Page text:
Eyvind lives in snowy Rogaland where the Viking warriors called Wolfskins are honored above all. Every waking minute he longs for the day when he is old enough and skilled enough with bow and sword to answer god Thor’s call and become a Wolfskin himself. In his training, he meets Somerled, the small, strange brother of the respected chieftain Ulf, who has neither friends nor survival skills. Over a summer of fishing, hunting, and combat, they become blood brothers. And strangely, years later it is quiet, in-the-background Somerled who secures Eyvind’s chance to earn his place as the King’s right-hand Wolfskin on a risky expedition to find the mysterious Light Isles. Unbeknown to Eyvind there will not be much need for fighting at first, and Somerled’s quietness belies the cunning, ambitious man underneath. The native Folk are peaceful people willing to share their cold, untouched land, and the first treaty Ulf agrees to is peace. But soon enough and under dire circumstances the Warfather Thor will call, and Eyvind won’t be so sure to answer him. Worst of all Somerled is calling in his blood-sworn loyalty against the very rare beauty Eyvind’s found worth loving and fighting for.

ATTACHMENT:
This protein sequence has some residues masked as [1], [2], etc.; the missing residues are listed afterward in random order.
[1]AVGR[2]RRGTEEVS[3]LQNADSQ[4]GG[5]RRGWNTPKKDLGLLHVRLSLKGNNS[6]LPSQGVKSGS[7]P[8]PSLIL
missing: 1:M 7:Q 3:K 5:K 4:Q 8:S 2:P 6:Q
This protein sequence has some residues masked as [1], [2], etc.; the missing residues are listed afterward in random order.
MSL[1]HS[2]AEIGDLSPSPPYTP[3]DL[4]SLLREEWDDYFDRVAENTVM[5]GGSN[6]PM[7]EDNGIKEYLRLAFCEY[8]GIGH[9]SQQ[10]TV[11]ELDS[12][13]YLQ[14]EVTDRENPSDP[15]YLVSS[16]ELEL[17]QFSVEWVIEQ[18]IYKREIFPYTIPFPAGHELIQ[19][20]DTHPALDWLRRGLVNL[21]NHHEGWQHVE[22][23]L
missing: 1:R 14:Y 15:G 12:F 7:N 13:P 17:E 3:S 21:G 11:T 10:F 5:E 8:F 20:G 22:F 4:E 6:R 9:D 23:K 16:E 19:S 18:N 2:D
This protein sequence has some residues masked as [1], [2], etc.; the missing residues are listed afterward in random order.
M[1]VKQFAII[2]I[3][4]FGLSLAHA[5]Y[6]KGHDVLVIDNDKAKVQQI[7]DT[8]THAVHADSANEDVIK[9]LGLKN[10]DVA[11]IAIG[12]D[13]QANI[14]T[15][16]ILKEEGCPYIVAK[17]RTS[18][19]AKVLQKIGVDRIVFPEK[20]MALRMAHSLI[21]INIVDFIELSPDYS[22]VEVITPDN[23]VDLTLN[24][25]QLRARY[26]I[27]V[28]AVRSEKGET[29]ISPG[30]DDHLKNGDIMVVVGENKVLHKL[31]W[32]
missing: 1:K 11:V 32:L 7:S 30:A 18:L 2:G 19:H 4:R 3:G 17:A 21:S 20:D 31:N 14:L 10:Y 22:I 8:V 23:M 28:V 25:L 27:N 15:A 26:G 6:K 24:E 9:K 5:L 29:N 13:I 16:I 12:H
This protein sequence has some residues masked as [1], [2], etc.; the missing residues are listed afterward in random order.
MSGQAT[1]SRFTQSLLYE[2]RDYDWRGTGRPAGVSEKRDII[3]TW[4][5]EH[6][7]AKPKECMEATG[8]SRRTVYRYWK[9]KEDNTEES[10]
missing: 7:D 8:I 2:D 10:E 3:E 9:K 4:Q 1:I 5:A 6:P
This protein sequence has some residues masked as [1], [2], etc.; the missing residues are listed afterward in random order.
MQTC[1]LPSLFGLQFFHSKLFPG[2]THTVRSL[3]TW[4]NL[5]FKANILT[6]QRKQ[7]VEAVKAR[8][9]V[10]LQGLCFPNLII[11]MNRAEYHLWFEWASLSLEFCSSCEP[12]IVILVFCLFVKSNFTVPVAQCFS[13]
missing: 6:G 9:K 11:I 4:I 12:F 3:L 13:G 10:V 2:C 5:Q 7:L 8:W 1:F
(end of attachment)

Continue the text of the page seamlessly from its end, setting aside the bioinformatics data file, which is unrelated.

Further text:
This under-read historical novel set in Norway and the Orkney Islands by Juliet Marillier has cemented her place as one of my few beloved authors. Everything is here: the painstaking historical accuracy and attention to detail, the hard-won love story, and two protagonists overcoming great, dooming hardships of work and endurance before earning their bought and paid for happily ever after – all, of course, lined with the trademark magic of legend which naturally eases its way into the story. Again, these people and places feel like they exist, the events a part of history. Though Wolfskin builds slowly from Eyvind’s boyhood to his departure on the grand Viking vessel Golden Dragon, the investment is worth the payoff. Evyind and Somerled’s bond is something the reader experiences firsthand. Without it, our multifaceted understanding of Somerled’s character and their relationship would not be possible. Instead of being black or white, I found it impossible to hate Somerled and rather sympathized with his plight. I also identified with simple-minded Eyvind and his conflicted honor. Like him we all underestimate our own potential and capacity for greatness. Ignoring the tiny pain I feel in reading the last book in Marillier’s backlist I can not wait to open Foxmask.